A Scottish oil worker has been shot dead in a bungled carjacking in Brazil.
Peter Campsie was killed by two gunmen in Rio de Janeiro who tried to steal his Lexus.
The 48-year-old father-of-three was shot twice as he tried to flee the moving vehicle.
He is understood to have died instantly while the gunmen vanished empty-handed, leaving the badly-damaged car at the scene.
Mr Campsie, operations manager for Diamond Offshore Drilling International, had been returning to his home at Macae, three hours north of Rio, following a business meeting when the attack happened in the Niteroi area of the city.
Last night, his relatives in the north-east were preparing to fly to South America to comfort his wife, Janaina, and 10-year-old daughter, Joy. They spoke of their shock at the violent death of a “loyal friend and father, brother and son”.
In a statement last night, the family said: “He was a man who loved life and brought so much joy and laughter to those around him. Wherever Pete went, the good times followed. A darkness has fallen on us all as we try and make sense of why Pete had to die in the prime of his life.
“He was a loyal friend and father, brother and son who cared deeply about making sure everyone got the best out of their lives. Our anchor has been pulled away so cruelly.”
Mr Campsie, who started his career as an apprentice welder at Glaxo in Montrose aged 16, also has two sons Bob, 21, of Montrose, and Steven, 16, of St Cyrus.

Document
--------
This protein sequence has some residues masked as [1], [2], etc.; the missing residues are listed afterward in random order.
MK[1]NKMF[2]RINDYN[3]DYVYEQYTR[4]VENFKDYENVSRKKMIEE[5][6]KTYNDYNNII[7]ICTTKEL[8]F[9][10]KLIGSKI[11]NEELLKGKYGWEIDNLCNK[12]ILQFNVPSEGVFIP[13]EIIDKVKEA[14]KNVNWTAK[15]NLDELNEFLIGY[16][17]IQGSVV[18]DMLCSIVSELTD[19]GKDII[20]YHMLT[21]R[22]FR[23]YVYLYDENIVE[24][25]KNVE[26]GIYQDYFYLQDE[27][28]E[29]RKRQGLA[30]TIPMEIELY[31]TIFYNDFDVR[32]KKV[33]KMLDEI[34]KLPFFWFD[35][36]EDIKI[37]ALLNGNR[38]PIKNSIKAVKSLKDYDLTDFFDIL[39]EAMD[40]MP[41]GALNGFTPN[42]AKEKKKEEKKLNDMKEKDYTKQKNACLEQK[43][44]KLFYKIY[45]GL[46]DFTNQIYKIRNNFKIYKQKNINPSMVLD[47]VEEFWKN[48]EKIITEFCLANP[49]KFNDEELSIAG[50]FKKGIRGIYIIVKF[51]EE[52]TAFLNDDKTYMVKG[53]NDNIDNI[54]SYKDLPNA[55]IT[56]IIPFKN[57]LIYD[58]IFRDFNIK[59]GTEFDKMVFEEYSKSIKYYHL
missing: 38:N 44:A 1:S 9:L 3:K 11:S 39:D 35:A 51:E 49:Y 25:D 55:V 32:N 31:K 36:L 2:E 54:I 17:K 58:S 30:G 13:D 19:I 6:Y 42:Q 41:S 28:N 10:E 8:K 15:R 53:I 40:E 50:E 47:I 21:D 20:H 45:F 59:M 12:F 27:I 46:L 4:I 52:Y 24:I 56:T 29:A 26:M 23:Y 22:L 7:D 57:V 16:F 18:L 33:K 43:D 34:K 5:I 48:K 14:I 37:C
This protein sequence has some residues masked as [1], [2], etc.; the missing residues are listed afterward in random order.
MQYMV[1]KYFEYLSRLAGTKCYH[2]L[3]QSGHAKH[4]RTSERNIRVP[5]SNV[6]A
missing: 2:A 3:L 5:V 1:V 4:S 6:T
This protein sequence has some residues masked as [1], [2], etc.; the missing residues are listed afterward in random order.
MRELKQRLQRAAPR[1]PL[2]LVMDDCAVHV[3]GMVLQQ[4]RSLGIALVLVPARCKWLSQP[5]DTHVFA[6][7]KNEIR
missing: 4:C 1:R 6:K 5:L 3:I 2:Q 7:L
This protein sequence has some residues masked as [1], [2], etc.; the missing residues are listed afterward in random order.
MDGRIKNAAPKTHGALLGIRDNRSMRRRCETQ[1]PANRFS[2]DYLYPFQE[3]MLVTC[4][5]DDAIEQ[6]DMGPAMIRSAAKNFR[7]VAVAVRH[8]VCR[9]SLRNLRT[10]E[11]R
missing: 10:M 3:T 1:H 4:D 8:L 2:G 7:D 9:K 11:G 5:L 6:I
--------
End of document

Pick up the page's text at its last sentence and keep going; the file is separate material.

He is survived by his mother Robbiecorr, of Montrose, brother Ionecorr, of Glasgow, and sister, Alison – assistant news editor at the Press and Journal – from Johnshaven.
His father Alistair, a well-known journalist, author, hotelier and musician, died in April last year.
Police inquiries into the exact circumstances of the shooting are continuing but Mr Campsie is understood to have been driving through Rio late on Wednesday afternoon when a car drew up beside him and he was accosted by two men carrying guns.
Relatives have been told he tried to get out of the car via the passenger door while it was still moving.
Another driver tried to help but was scared off by the gunmen.
The Foreign and Commonwealth Office has been in touch with his family in Scotland and assured them that pressure will be put on local authorities to investigate the shooting fully.
Mr Campsie moved to Brazil 16 years ago and, according to his relatives, had found great happiness in the country where he had a very loving family and a huge circle of friends.
“He absolutely adored his wife and daughter, who he called the Two Js,” they said. “Both the expat community and his Brazilian friends have expressed shock at the violent incident.”
However, a large part of his heart remained at home in Scotland.
“While he loved his adopted homeland he was always happy and excited to come back to the north-east to see his family and many friends here,” the family said. “He was never more at ease than at the Golf Inn in Montrose drinking a pint of lager with his pals.
“Pete was a golf fanatic and would return home to Scotland with his clubs to play the many courses in Scotland.
He and his friends were in the process of building a golf course in Macae – a project which he approached with typical passion.
“Just days before his death he was celebrating the news that the project had been given the full go-ahead.
“It is with great sadness that he will never see the course fully completed. It had been hoped it would be used for the Olympics in 2016.”
The family said they had been comforted by the many messages of support they had received from near and far.
“Pete genuinely touched many, many lives and our hearts break for the loss of this great man,” they said.